Chapter 6 Counting to 100 and Beyond!!

Chapter 6 Counting our Way to 100

This is a very funky chapter because it really delves into the world of higher numbers and makes us feel really smart. We learn all kinds of tricks and ways to see numbers in a new light. This chapter also secretly is preparing us for money because we focus on counting patterns such as counting by 10s and 5s which is how we learn how to count money. We also count by 2s and even try 3s!! We talk about saying numbers in different ways and just all around learn to appreciate the bigger, fancier numbers.  Boy are we getting smart now!!!

VOCABULARY

digit - a symbol used in numbers; our digits are 0, 1, 2, 3, 4, 5, 6, 7, 8, 9

hundred - a number which is equal to 10 tens or 100 ones

ones - the value of a digit in the ones (right) position

tens - a group of ten ones

1.   Counting with Groups of 10
In order to make counting to 100 a lot easier and to sort the numbers, counting by groups of ten is a crucial concept. We have been making groups of ten all year as we count how many days that we have been in school, otherwise known as when Zero the Hero comes. We make groups of ten and then count on with the extras. For example:

6 groups of 10 and 3 left over is 63 and would look like this:

Visualizing these groups of ten, despite the object, gives the children a means to organize the higher numbers in their brains. We use different objects, but are always making groups of ten.

We also like to use a hundreds chart (see “Math Tools for Home Use” for a link to a hundreds chart that you can print). One of the key concepts for the hundreds chart is that all of the numbers in the columns have the same number in the ones column (red) and the numbers on the rows have the same number in the tens spot (blue).

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2. Tens and Ones

Here we are learning about that numbers can be written different ways.

The number 23 can be:

23 ones

2 tens and 3 ones

20+3

10 + 13

The key understandings here are:

* When there are only tens counting by tens can be used to fond how many there are in all.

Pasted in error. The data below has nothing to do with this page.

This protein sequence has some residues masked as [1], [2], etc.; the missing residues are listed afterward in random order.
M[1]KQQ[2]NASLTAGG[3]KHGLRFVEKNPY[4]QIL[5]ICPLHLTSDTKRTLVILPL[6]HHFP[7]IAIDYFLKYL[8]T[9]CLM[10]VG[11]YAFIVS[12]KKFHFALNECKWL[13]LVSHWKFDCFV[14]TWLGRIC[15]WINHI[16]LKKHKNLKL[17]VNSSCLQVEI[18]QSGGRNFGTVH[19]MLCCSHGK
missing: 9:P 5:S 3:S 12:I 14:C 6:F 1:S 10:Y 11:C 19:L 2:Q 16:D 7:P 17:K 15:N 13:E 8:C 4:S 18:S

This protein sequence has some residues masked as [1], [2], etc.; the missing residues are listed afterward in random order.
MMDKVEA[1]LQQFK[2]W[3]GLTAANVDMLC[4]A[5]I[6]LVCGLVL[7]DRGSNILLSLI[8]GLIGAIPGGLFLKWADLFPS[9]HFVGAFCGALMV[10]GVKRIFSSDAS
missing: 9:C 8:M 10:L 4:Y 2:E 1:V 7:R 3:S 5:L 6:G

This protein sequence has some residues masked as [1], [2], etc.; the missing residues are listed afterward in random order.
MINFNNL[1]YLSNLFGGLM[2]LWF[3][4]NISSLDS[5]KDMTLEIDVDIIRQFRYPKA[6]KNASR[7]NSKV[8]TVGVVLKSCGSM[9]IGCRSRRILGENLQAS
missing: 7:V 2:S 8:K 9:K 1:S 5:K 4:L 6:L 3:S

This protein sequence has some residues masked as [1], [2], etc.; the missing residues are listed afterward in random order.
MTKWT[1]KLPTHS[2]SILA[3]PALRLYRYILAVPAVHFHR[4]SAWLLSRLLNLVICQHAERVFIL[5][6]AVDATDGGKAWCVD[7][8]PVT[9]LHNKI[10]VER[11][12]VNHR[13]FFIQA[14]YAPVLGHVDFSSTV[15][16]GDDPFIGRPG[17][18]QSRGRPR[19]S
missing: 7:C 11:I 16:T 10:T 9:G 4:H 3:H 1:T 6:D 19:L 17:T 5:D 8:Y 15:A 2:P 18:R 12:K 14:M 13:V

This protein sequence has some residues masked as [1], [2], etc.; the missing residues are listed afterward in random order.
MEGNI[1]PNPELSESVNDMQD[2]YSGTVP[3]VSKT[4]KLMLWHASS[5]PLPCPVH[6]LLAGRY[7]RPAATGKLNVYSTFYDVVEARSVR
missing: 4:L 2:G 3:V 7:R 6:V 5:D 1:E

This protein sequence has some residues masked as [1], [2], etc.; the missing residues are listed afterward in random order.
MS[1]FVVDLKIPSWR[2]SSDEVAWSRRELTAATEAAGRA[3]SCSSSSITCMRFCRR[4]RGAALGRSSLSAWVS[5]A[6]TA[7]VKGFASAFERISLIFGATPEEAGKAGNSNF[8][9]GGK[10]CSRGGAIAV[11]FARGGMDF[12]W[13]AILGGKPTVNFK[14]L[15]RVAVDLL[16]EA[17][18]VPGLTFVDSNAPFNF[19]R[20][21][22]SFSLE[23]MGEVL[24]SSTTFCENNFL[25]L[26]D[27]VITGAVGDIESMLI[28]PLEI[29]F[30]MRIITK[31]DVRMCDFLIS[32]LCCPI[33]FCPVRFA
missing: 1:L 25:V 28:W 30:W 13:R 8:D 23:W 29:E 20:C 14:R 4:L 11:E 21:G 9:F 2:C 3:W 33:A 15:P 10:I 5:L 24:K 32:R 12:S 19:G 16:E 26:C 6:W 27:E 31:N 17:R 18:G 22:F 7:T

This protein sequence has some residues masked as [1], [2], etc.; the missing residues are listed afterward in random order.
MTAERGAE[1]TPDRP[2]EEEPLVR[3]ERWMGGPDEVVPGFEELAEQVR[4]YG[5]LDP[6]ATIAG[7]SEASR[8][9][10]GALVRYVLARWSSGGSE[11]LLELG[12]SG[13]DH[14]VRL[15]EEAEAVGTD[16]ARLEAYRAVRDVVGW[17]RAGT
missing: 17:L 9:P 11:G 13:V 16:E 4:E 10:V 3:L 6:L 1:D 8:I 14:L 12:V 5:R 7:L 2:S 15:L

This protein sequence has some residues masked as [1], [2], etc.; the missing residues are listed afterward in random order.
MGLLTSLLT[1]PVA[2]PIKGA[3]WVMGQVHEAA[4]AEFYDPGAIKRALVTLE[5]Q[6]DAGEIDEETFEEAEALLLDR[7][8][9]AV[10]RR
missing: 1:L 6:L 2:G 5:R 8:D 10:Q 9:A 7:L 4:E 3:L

eg. 10, 20 , 30 , 40

* Tens are written first- eg. 36 In this number “3” is in the “tens” and “6” is in the “ones”.

* When there are ten in the “ones then in class we “sound the alarm” to trade those ten ones into a tens stick and move that over to the tens side. (see tens and ones mat in the math tools section). At home you can use dimes (as the tens) and pennies (as the ones). Also you can use straws or Popsicle sticks and a rubber band to make the groups or legoes that can be connected to display tens and ones. Below is a link to a site that allows the child to  make numbers with tens and ones manipulatives.

* Now that we are using bigger numbers it is important to remind the children that when solving math stories that we can use objects to model the problems. Of course we already know that because we do our math stories everyday, but now is a good time to reinforce this because the numbers that we will be using are more than our fingers, unless you want to take off the smelly socks!!

3. Number Patterns-

The hundreds chart is also very helpful for seeing counting patterns. If you print out a hundreds chart, then you can color all of the numbers that you say when you are counting by 5s and see that these numbers are in the columns that end in 5 and 0.

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Counting by 2s on the hundreds allows the child to see that only numbers with the even numbers in the ones column are the numbers that we say when we count by 2s.

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Counting by 3s is a little tricky and has a different pattern on the hundreds chart. This pattern can be seen when you look on the diagonal.

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Also in this section is how to count items that in a line or in a position. These are called ordinal numbers and are words like, “first, second, third, fourth, etc.”

We also discuss where a number is on the hundreds chart using the words “before, after, and in between.”

We play a game to see which numbers are odd and which are even by seeing that even numbers have no leftovers when they are put in two groups and odd numbers do.

Activities for Chapter 7

1.   Grouping and Counting a Set to 100

Materials: Hundred chart (see math tools for home use) and 100 counters (beans or Cheerios)

Procedure:

1.   Put out the 100 beans and ask: “How many beans are there altogether?” Guide the child to see that it would take a long time to count all the beans one at a time.

2.   Ask the child if there is an easier way to count. Suggest counting by 10s or 5s if the child does not say this.

3.   Have the child explain the way that he grouped the beans. Once the child has grouped the beans one way then challenge him to count the beans another way.

2. Ordering Numbers to 100

Materials: Hundred chart; 100 Post-its, large chart paper

Procedure:

1.   Have the child write the numbers 1 to 100 on Post-its, one number per note.

2. Mix up the notes so that the numbers are not in order.

3.   Ask the child to out the numbers in order on the chart paper. This could be a game where the child outs one and then the grown-up puts another.

4. After all of the numbers are placed on the chart, discuss with the child how and where the numbers are the same and where they are different. Notice any patterns.

5. As an extra activity, color-code the numbers to reflect patterns. Ask the student what number comes before, after, or in-between another number.